I'll start with this image from Aeon Flux. An excellent night scene with some bright areas (which severely limit what the Panasonic's dynamic iris can do to lower black levels), the blacks come out fairly black, easy enough to watch. The shadow detail, though is really very good, with really no dark areas where all the detail is lost.
Below is a closeup of the building above. Look in the dark areas to the left of the bushes, and the lowest part of the roof, the far right, and also the darkest area between the wall and the ground in front. You'll find some details in all these very dark areas. Now, for comparison, below that image, is a similar one from the lower cost BenQ W500, which, is definitely not a good performer when it comes to shadow detail. The amount of difference between these two projectors, is nothing short of stunning.
Above is the Panasonic, below, the BenQ:
Nothing like some good deep space scenes to show off black level performance. On these images from Space Cowboys, the blacks, overall were good, but not that ideal "inky" or "jet" black, that is ideal. There's always that awareness of a bit of gray, instead of pure black, unless the screen is extremely large, and high contrast, to lower the visibility of the blacks.
The satellite photo above looks very good, but blacks are not quite as dark - "inky black" as more expensive projectors, but do come very close to the comparably priced DLP projectors. Most of the dim stars are easily visible.
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Because the PT-AX200U relies on a dynamic irs, as do almost all LCD home theater projectors, they can do a really great job of producing the "blackest blacks" on very dark scenes. Where the DLP projectors have the advantage, is on mixed scenes, where there are some very bright areas as well as very dark ones. The bright areas prevent the projector from closing down the iris to lower black levels. In all fairness, if a scene has a fair amount of those bright areas, first, the eye is drawn to, and adjusts to the bright area, and second, because of that, you are less likely to notice the slightly lighter blacks.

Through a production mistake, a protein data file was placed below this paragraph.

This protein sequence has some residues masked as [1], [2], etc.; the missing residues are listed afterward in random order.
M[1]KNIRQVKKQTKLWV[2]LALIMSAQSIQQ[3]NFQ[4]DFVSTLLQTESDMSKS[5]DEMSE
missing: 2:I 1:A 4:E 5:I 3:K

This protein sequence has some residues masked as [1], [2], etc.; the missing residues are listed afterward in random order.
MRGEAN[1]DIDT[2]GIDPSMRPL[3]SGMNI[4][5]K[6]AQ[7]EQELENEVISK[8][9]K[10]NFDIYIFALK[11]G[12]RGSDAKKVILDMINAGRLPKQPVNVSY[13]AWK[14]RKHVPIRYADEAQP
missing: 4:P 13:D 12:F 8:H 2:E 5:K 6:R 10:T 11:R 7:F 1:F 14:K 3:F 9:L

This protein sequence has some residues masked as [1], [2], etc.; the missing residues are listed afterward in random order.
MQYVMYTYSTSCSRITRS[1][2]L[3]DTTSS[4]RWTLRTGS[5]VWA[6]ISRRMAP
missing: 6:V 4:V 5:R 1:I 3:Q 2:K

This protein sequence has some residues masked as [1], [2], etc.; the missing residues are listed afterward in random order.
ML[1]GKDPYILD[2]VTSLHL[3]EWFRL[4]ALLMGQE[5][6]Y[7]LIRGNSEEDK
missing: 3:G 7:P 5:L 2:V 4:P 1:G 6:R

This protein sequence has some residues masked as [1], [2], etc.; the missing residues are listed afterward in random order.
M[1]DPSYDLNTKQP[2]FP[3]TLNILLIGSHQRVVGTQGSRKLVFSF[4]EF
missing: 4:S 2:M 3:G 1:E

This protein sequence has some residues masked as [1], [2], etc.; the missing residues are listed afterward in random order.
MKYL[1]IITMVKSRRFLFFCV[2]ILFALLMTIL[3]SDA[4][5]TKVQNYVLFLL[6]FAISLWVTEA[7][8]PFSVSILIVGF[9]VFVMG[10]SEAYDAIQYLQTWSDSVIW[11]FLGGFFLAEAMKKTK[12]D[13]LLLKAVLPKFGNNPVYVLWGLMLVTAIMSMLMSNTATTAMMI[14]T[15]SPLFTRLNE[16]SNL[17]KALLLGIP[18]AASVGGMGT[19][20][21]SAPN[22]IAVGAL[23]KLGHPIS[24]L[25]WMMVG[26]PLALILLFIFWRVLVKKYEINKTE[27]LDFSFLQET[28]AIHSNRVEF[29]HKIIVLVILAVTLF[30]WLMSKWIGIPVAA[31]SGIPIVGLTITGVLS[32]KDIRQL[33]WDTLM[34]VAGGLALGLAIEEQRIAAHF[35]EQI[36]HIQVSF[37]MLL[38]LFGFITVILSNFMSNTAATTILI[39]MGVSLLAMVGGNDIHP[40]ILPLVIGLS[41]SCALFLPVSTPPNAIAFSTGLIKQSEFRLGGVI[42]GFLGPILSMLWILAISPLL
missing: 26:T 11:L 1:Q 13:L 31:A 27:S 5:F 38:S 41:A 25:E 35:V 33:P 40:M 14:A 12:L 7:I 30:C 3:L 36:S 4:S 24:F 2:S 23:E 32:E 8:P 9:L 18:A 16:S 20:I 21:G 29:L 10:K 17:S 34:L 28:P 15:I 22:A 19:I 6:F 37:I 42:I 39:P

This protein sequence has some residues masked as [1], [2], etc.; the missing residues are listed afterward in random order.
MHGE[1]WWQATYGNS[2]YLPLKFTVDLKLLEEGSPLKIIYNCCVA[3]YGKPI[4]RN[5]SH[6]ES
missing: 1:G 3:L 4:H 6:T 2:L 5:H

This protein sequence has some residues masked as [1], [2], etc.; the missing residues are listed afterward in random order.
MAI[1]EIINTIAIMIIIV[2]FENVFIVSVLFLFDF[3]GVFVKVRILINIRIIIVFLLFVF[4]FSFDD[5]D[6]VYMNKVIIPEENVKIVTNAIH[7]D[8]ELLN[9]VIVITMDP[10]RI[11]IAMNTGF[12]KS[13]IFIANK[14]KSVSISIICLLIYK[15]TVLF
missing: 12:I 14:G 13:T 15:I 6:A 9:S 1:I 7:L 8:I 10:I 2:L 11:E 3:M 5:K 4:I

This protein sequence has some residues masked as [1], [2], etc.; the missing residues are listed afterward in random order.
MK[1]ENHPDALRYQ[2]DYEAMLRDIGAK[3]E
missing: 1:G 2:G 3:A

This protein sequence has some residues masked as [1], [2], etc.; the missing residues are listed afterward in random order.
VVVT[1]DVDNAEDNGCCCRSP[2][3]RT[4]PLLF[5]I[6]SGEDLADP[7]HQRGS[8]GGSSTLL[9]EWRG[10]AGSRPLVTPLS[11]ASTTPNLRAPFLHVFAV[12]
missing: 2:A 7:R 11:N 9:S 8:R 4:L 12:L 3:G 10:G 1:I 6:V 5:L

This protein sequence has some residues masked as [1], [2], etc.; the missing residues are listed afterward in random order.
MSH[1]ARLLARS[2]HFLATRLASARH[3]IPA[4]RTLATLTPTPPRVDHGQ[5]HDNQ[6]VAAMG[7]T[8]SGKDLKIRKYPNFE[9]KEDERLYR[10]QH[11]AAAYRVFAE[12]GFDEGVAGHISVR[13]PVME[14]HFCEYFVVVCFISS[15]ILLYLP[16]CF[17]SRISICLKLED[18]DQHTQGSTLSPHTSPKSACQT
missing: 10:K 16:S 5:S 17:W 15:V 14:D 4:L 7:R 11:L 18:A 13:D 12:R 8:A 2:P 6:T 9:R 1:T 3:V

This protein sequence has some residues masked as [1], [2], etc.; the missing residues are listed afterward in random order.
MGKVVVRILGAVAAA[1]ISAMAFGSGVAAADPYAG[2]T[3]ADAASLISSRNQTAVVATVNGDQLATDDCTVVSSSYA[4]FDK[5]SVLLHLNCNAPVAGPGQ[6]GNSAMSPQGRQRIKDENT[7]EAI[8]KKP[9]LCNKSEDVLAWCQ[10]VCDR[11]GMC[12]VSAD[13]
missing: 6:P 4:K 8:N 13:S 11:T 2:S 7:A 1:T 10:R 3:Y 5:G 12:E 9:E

Time to concentrate more on the shadow area details, than the black levels of the PT-AX200U.
From Phantom of the Opera, this cavern scene is a good test of shadow details. You can also find these images on almost all reviews done in the last year, for comparison purposes. Click on the thumbnail image for a large version that is seriously (intentionally) overexposed to reveal the details that the camera loses at normal exposure. This will allow you to look at all the details in the dark areas in the walls, and ground. The frescos on the walls are easily visible, the structure of the various ducts in the walls, which are very dark, are distinguishable, which is more than a number of other projectors can claim.
Another good image is this extremely dark scene from Space Cowboys. In a room illuminated by only a single table lamp, this truly is a dark scene.
This overexposed (above) image of Clint Eastwood in Space Cowboys, reveals a respectable amount of shadow information in the wall on the right half of the image, but the blacks don't get black enough to bring out all the information. In this case, although the blacks were never inky black, the detail is excellent, rivaling far more expensive projectors. In fact, you can make out on the back wall, that you are looking at mini-blinds, and there is plenty of other detail visible.
Next is an image frequently used, from Lord of the Rings. This image below is badly overexposed so you can see the details that the projector captures in the shed on the right, along the ground and the structure on the left. This image is available in most reviews done in the last couple of years. Click on the thumbnail, for an overexposed image. You can clearly see details in the shed on the right, on the posts of the open structure on the left, and along the bottom of the image.
Our last image is from Space Cowboys, and is an overexposed image of the re-entry scene. Click on the left thumbnail image. Look for subtle detail in the right side of the earth. The image on the right is from the $3300 1080p DLP projector - Optoma's HD8000, which was recently reviewed. Look to the dark areas on the right for differences in details. The exposures are obviously different enough that you'll have to "interpolate" a little.